Q: How does this both expand upon and reinforce what was stated in the opening verse?
A: Just as in v.1 God’s response was connected to the issue of righteousness, so it is further reinforced here for the godly man set apart for God, “The Lord hears when I call to Him”.
Application: The result of biblical righteousness is evidenced by someone living IN the world but not OF the world—they live exclusively according to His Word and ways.
Read verses 4-5
Q: How is this list of characteristics a contrast to those previously given in v.2?
A: Whereas v.2 addressed the actions of “the sons of men”, these are those associated with “the godly man” set apart for God.
Observation: The way v.1 parallels v.3 and v.2 parallels v.4-5 is an example of the way Hebrew poetry works differently than Western literature. Comparisons and contrasts are often presented in this parallel manner in alternating verses or sections.
Q: What does the “godly man” do?
“Tremble…” This is another way of saying such fear or properly revere God.
“…do not sin…” Keep one’s self free from the pollutive effects of sin, a prerequisite which will be needed to offer the sacrifices about to be stipulated.
“Meditate in your heart…” Maintain a personal spiritual dialogue with God. Mediation in Scripture is most often associated with contemplating God’s Word in the course of prayer.
“…be still.” Not doing all the talking ourselves, but open to hearing back from God.
“Offer the sacrifices of righteousness…” This is best expressed in Romans 12:1-2 when we present ourselves as a “living and holy sacrifice” so as to “not be conformed to this world, but be transformed”.
“…trust in the Lord”. Not engaging in any of these practices or conditions for any personal benefit, but so as to result in the faith which places the outcome in His hands.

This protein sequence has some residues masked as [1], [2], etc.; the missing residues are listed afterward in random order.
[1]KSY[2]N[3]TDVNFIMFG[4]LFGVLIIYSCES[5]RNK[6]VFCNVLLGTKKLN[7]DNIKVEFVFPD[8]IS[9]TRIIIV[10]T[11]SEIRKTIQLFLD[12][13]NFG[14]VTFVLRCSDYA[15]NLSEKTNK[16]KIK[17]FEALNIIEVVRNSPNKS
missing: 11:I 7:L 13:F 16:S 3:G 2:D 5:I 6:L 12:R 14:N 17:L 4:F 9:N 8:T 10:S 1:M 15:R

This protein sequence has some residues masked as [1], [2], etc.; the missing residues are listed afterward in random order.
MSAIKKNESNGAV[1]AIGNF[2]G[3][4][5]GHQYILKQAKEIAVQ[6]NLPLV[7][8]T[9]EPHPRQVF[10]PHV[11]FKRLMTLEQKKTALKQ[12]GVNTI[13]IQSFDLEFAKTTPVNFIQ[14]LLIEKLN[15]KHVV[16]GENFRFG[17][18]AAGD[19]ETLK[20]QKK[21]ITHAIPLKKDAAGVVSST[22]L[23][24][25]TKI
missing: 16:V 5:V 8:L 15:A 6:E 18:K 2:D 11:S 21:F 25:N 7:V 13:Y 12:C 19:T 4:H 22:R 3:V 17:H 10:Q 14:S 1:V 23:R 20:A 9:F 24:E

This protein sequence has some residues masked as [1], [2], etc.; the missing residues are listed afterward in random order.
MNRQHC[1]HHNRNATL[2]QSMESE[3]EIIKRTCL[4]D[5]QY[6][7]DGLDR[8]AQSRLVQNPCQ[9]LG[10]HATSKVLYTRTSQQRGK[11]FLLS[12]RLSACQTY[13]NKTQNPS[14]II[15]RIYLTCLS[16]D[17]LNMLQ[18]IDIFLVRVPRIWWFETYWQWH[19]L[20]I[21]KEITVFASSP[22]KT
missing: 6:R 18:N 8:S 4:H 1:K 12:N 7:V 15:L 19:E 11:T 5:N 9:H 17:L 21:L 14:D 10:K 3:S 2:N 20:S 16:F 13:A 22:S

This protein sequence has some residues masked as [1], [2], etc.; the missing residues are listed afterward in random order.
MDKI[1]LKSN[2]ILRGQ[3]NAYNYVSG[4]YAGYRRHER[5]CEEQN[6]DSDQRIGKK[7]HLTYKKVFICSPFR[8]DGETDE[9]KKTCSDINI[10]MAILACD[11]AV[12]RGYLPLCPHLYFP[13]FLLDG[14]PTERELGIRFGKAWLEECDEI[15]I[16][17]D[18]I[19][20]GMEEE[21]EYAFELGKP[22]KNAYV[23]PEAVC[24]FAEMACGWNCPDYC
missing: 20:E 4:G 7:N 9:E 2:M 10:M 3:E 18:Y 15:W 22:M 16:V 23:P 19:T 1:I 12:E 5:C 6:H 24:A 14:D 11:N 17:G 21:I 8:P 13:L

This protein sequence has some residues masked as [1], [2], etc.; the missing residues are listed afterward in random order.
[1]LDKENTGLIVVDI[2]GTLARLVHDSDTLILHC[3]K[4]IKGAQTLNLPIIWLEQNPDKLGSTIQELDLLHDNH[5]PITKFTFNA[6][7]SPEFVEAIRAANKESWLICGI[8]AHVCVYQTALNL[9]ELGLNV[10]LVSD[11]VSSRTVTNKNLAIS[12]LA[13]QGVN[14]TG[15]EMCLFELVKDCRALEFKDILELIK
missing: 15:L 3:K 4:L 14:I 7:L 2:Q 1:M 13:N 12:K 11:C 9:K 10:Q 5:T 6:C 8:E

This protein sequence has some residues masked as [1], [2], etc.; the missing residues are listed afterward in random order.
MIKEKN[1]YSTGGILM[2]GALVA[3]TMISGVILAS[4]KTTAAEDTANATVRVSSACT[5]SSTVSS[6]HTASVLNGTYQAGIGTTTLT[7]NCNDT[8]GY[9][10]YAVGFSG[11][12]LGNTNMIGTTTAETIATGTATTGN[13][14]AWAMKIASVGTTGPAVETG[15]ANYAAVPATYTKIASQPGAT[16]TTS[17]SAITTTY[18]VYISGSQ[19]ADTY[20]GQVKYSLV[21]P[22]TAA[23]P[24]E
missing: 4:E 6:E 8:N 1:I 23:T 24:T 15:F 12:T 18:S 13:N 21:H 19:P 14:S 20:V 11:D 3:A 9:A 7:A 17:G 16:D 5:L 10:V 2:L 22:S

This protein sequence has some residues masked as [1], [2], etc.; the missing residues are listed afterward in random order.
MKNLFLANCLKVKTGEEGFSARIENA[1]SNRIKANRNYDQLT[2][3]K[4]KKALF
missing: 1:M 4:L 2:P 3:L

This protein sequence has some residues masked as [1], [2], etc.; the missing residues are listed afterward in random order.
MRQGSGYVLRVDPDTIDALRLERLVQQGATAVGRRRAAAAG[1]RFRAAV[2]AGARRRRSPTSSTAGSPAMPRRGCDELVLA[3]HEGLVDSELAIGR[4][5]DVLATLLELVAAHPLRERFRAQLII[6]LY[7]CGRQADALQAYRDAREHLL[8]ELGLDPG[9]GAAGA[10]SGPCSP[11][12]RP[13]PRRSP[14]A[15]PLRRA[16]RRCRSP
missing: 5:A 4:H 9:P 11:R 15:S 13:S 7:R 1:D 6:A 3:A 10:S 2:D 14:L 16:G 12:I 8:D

Q: How does the reference to “the sacrifices of righteousness” also connect back to v.1?
A: It reflects the dual working of God’s righteousness in us which shapes the proper way we in turn approach and live for Him.
Application: Biblical righteousness is visibly proven by one’s corresponding behavior both outwardly and inwardly.
Read verses 6-8
Note: The parallelism commonly found in Hebrew poetry is here connecting back to the various verses and topics touched on to this point as a final kind of summary.
Q: Although in Western literature we usually begin our writing by stating the subject at the beginning, what does v.6 reveal to us as the main question David is addressing?
A: It’s actually a worldly consideration, “Who will show us any good?” which is simultaneously directed at both God and man.
Q: Does David treat this as a sincere question? How does the way he handle it show why it is not stated until near the end of the Psalm?
A: David treats it as a rhetorical question, and therefore can place it near the end because he already knows, and has provided, the answer.
Q: How does the “light of Your countenance” work something greater in the biblically righteous person’s life than the “sons of men”?
A: In the righteous, “You have put gladness in my heart”—that is, all the benefits are spiritual. The fact that the “sons of men” are glad with the temporary things of this life—“their grain and new wine”, alludes to temporal and at best seasonal satisfaction.
Q: What is the dual reward for the biblically righteous?
A: Not just literal, physical peace as in, “I will lie down and sleep”, but even greater spiritual peace “to dwell in safety”.
Application: Whether by day or night, whether in the course of sleep or awake and living, the biblically righteous experience God’s peace in spite of all that is taking place in the world and by the world.